To better understand the role of occupational therapist in dealing with patients with dementia, it is important to highlight that the occupational therapist first evaluate and determine the cognitive and functional level by using different assessment tools. One of the most common and useful evaluation tools that occupational therapists use is The Global Deterioration Scale (GDS) developed by Dr. Barry Reisberg. The GDS provides caregivers an overview of the stages of cognitive function for patients with dementia such as Alzheimer's disease. It is broken down into 7 different stages which are usually referred to as "Reisburg’s Stages for Dementia Scale”.4 Here is a brief description of each stage with the role of occupational therapist and a list of recommended activities for each stage that may maintain and/or restore functional performance (Table 2).5,6


Brief description

Recommended OT activities


No impairment; no memory problems.

Functional and social participation/activitiesthat
are meaningful and purposeful are recommended.


Very mild decline; normal age related changes or earliest
signs of Alzheimer's disease.

Functional and social activities that are meaningful
and purposeful are recommended.


Mild cognitive decline; family and friends begin to notice
problems in memory and concentration (difficulty remembering
names, forgetting what one has just said, misplacing and
losing valuable objects).

Copying skills and problem solving activities are appropriate.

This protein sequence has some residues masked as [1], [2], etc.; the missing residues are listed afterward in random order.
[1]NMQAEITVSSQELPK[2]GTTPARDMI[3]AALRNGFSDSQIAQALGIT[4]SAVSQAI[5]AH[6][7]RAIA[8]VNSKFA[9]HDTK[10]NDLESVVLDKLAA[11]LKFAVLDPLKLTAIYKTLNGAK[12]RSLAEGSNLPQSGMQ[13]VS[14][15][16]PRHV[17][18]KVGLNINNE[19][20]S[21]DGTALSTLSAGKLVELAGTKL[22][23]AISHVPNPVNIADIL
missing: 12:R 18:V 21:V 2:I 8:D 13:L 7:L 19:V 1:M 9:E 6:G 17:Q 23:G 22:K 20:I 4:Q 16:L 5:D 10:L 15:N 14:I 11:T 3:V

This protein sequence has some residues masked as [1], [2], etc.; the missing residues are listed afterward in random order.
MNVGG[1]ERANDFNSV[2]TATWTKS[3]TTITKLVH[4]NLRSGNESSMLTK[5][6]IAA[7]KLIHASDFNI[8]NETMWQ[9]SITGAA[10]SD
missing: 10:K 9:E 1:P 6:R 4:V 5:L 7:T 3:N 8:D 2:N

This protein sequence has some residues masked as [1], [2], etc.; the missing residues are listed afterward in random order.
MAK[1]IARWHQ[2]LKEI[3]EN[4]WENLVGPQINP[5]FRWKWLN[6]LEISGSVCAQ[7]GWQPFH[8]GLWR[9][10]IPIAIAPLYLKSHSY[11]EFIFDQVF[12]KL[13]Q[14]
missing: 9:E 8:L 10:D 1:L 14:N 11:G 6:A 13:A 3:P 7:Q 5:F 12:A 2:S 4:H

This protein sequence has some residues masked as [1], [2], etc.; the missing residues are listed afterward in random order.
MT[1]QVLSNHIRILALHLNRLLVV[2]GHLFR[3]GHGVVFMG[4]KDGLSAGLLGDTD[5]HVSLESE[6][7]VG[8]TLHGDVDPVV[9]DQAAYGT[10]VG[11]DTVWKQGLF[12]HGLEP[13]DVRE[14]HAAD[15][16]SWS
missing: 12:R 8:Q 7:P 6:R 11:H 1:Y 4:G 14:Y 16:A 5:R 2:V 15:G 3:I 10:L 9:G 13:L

Moderate cognitive decline; forgetting recent events (Short
Term Memory loss), difficulty performing complex Instrumental
Activities of Daily Living (IADL) tasks, difficulty remembering
personal history, becoming moody.

Reminiscence activities (to review past life experiences
and use of LTM) are appropriate.


Moderate to severe decline (mid-stage dementia); have poor
Active Working Memory (AWM) but good Long Term Memory (LTM),
difficulty performing Activities of Daily Living (ADL), unable to
recall their own address, telephone, confused about time, place,
still remember significant details about themselves and their family,
still requires no assistance in eating and toileting.

Reminiscence activities (to review past life experiences
and use of LTM) are appropriate.


severe cognitive decline; requires maximum assistance in ADL,
help in toileting, trouble controlling bladder, remember their
name but not personal history, difficulty in remembering
caregiver/spouse names (Anomia), major changes in sleep
patterns (restless night, sleeping during the day),
suspiciousness, delusions, confused, lost.

Sensory stimulation activities are recommended.


very severe (final stage); maximum help in ADL, toileting,
eating, no response to the environment, no movement
control, cannot sit symmetrically, rigid muscles, impaired
swallowing, abnormal reflexes, may still say few
words/phrases, lose ability to smile (anhedonia).

Sensory stimulation activities are recommended
(Stein, & Cutler, 2002).

Table 2 Reisburg’s stages for dementia scale and recommended OT activitie


Enhancing function, promoting social participation, and finding ways for individuals with dementia to have a meaningful and enjoyable life are the keys to successful occupational therapy intervention.3 Occupational therapists play an important role in the evaluation and intervention process for persons with dementia and can help in so many ways through the application of a variety of therapeutic approaches that help improve function through compensation or adaptation, develop coping skills for caregivers, and ensure safe and supportive modified environment.

Funding details

No funding was required.



Conflict of interest

Author declares that there is no conflict of interest.